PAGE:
Generative Design — How we are using it in architecture practice today.
Last month aec+tech hosted an event on Clubhouse discussing “Generative Design” and how we are using it in architecture practice today and towards the future. The four guest speakers joined us from reputable Architecture & tech start-ups to share their experience and insights.
Arian Hakimi is a lead designer at Zaha Hadid Architects at their London Office. Arian sees a distinction between the two terms; parametric design versus generative design, despite the two often being used interchangeably. The word parametric design or parametricism, first coined by Patrik Schumacher in 2008, refers to a style, design deriving from algorithms used to define shapes and forms. On the other hand, in generative design, the user sets up an intelligent system that will produce outputs. These outputs are then filtered by computers or humans before returning to the generative cycle. In Arian’s experience, the design phase is painstakingly hand-modeled, blended with creativity, therefore it is often difficult to fit generative design methods into the design process at Zaha Hadid’s office due to the pace and complexity of their projects. It would be useful to explore problems such as ideal furniture layouts using generative design, but the concept design portion of their projects must primarily remain under the control of humans.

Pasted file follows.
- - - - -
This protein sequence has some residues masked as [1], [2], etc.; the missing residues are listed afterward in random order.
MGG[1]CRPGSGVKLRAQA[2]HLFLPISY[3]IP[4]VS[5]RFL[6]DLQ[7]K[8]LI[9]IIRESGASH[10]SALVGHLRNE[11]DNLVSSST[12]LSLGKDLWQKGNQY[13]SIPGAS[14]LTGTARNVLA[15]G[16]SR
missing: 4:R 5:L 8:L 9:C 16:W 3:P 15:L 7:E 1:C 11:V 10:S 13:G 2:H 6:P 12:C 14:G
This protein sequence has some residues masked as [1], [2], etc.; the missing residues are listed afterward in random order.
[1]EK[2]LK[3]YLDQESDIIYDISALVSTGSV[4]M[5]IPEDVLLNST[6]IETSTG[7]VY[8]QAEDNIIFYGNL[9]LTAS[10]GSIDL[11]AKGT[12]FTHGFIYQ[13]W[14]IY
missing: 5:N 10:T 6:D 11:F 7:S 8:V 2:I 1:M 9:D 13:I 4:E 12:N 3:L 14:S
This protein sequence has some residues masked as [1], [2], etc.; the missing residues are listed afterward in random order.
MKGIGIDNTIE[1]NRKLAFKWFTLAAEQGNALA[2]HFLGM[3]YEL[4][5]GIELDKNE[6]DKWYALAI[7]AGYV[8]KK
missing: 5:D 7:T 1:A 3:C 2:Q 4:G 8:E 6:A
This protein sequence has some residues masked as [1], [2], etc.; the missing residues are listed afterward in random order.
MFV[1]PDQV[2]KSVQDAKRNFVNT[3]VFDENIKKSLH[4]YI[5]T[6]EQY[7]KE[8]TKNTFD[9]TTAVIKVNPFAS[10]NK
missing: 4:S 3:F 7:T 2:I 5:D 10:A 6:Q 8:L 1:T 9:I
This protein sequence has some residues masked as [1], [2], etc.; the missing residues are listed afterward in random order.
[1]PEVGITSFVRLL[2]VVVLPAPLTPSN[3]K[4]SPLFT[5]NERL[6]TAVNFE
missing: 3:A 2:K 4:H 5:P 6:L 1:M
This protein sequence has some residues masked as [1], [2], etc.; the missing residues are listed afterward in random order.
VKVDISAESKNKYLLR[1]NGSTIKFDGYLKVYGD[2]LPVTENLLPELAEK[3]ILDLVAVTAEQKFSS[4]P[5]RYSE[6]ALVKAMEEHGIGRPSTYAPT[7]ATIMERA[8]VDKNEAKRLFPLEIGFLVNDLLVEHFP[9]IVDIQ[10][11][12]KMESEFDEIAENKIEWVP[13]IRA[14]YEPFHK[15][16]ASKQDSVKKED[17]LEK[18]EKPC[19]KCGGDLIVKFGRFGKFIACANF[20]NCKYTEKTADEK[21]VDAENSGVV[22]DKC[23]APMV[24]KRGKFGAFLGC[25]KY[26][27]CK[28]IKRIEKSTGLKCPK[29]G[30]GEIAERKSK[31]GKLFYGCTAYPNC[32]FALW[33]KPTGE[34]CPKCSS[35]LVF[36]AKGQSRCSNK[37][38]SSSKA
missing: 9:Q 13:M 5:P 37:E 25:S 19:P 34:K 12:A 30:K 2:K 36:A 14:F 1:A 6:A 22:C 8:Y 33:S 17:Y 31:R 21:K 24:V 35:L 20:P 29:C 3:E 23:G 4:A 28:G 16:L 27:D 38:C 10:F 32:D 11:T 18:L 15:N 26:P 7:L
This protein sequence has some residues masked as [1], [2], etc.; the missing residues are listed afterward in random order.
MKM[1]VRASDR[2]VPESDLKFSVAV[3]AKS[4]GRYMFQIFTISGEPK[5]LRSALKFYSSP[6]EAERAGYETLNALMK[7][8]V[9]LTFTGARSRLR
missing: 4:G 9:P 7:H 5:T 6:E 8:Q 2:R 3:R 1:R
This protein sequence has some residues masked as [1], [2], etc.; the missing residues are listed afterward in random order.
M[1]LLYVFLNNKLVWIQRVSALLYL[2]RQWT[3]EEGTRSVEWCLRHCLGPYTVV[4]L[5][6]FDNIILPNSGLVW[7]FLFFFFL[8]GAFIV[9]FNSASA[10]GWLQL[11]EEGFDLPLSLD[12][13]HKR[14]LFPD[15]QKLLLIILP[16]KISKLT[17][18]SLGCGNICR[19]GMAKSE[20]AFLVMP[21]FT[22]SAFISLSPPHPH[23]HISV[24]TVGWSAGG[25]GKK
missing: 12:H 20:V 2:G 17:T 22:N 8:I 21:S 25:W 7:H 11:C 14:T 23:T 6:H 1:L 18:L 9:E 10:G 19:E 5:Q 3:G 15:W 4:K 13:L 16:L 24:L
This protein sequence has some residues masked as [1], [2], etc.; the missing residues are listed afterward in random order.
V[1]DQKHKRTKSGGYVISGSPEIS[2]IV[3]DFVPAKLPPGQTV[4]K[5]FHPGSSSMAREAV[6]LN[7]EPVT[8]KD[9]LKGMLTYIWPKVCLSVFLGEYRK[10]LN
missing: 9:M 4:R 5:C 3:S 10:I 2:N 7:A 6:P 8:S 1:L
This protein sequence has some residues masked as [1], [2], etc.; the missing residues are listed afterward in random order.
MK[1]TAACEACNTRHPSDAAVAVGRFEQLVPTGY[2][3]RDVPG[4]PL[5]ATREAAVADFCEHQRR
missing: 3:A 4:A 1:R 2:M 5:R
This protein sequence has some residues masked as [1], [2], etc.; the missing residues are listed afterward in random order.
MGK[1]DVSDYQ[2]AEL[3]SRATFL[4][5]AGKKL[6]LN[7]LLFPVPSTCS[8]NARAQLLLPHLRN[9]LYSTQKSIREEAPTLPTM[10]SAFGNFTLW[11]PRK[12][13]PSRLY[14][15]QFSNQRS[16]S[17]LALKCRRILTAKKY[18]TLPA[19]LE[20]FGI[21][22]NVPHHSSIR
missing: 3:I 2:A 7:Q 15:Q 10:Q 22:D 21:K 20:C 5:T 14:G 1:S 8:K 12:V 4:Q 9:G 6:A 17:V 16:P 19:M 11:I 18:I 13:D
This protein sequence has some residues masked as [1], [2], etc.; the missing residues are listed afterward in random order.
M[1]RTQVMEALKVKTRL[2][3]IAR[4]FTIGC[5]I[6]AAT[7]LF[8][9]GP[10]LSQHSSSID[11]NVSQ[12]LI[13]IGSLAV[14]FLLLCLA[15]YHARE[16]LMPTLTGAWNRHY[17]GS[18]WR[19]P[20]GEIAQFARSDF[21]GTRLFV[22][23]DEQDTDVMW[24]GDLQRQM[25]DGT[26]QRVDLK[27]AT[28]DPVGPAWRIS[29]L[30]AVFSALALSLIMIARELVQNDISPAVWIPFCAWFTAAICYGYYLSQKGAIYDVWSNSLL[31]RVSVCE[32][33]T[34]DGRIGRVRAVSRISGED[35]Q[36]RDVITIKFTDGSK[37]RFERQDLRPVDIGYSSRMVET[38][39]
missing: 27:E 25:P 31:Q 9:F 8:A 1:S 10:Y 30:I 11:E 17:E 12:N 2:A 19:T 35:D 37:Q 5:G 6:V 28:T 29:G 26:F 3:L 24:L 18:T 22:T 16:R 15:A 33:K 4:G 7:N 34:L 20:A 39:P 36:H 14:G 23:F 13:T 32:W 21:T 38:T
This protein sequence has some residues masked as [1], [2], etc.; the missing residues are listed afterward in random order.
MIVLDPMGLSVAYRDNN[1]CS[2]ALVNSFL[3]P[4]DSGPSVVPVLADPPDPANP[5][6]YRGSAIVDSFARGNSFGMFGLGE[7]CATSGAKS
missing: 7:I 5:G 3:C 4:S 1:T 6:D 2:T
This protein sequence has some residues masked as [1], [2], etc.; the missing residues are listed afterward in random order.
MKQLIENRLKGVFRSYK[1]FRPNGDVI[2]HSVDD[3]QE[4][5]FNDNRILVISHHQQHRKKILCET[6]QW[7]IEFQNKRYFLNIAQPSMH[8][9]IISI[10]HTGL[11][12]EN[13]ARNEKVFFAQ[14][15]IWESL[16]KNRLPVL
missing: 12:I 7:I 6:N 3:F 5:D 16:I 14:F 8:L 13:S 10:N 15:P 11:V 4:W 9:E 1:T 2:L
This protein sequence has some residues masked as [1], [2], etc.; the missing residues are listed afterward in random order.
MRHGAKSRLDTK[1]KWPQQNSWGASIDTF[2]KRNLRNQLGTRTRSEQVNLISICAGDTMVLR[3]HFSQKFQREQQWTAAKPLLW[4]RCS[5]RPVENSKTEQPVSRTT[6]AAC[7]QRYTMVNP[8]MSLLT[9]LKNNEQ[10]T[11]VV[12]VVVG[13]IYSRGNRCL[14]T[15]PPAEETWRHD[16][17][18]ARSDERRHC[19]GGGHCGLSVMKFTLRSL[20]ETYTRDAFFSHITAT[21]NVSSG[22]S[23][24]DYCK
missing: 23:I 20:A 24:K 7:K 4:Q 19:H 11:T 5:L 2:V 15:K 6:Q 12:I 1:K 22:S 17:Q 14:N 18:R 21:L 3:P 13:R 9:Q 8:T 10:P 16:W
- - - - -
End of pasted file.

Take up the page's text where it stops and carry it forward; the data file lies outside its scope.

Tools like Grasshopper are used to automate tasks including meticulous facade development, perforating panels, geometrical set-outs, driving surfaces, and perforation patterns. All these can be done by hand too, but typically take more time, Arian believes. It is a misconception that parametric models can’t be drawn by hand. Design must be done by humans, and computers are there to automate tasks and save time for us. It is the designer that has to understand the geometry. Computational designer is not necessarily the actual designer. You can be a software engineer and help the architect automate the design process, while you necessarily don’t have the skills to design a product or a building. Developing an automated process helps designers save tremendous amounts of time. For the Unicorn Island start-up building for example — the entire master plan has 35 buildings and spans 1.5 million square feet located in China — we only had two years from concept to handing over the design. There was not enough time and it was not efficient to develop generative design algorithms, however we had to implement parametric design systems to automate tasks and meet the deadline. 70% of the project facade system was designed using computational methods. The only way to cope up was to develop a parametric system and automate the process. KAFD metro station project in Saudi Arabia also had double curves, and we used parametric design for the facade, and constantly checked for clashes between the facade and MEP and structural systems.